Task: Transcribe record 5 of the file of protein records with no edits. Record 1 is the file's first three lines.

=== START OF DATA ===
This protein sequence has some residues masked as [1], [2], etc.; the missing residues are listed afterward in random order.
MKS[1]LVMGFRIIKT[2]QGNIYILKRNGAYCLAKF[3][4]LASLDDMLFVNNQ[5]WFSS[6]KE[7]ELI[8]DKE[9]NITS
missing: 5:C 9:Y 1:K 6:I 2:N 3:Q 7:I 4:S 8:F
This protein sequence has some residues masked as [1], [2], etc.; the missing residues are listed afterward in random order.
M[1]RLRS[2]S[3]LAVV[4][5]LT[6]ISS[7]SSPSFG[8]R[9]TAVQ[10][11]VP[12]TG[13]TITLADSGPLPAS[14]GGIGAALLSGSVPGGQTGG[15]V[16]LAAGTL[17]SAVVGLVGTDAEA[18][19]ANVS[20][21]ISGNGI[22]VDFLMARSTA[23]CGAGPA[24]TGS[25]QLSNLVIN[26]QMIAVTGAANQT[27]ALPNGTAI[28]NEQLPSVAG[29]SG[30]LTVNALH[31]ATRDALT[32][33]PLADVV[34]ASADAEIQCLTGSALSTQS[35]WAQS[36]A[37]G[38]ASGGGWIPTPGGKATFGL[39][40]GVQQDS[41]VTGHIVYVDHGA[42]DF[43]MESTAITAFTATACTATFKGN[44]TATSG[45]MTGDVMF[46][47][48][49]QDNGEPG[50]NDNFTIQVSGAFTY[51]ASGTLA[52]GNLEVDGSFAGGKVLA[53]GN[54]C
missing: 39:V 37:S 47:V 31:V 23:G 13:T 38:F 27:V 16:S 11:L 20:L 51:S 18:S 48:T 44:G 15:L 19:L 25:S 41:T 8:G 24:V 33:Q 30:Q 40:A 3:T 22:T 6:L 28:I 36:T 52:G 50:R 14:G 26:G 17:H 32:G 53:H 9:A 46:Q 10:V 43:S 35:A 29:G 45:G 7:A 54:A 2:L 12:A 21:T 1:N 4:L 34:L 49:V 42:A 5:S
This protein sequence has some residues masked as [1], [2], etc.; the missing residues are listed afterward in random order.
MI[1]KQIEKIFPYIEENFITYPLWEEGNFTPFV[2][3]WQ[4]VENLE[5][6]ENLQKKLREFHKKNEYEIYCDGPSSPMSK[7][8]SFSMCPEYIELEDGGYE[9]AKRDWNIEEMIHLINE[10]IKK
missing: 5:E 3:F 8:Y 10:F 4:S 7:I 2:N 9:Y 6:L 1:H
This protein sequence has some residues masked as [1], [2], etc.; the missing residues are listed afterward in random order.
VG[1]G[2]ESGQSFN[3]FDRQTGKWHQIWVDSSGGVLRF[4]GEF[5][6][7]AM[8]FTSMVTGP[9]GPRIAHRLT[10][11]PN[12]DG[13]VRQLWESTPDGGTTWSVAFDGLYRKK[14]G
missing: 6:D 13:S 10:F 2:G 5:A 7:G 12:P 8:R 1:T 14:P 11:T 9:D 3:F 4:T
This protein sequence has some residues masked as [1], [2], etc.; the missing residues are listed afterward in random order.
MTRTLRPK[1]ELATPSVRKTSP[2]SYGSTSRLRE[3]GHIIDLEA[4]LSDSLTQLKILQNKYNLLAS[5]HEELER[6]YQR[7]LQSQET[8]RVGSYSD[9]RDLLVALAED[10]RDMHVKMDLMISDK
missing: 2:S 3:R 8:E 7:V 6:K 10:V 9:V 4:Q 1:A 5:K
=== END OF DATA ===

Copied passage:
This protein sequence has some residues masked as [1], [2], etc.; the missing residues are listed afterward in random order.
MTRTLRPK[1]ELATPSVRKTSP[2]SYGSTSRLRE[3]GHIIDLEA[4]LSDSLTQLKILQNKYNLLAS[5]HEELER[6]YQR[7]LQSQET[8]RVGSYSD[9]RDLLVALAED[10]RDMHVKMDLMISDK
missing: 2:S 3:R 8:E 7:V 6:K 10:V 9:V 4:Q 1:A 5:K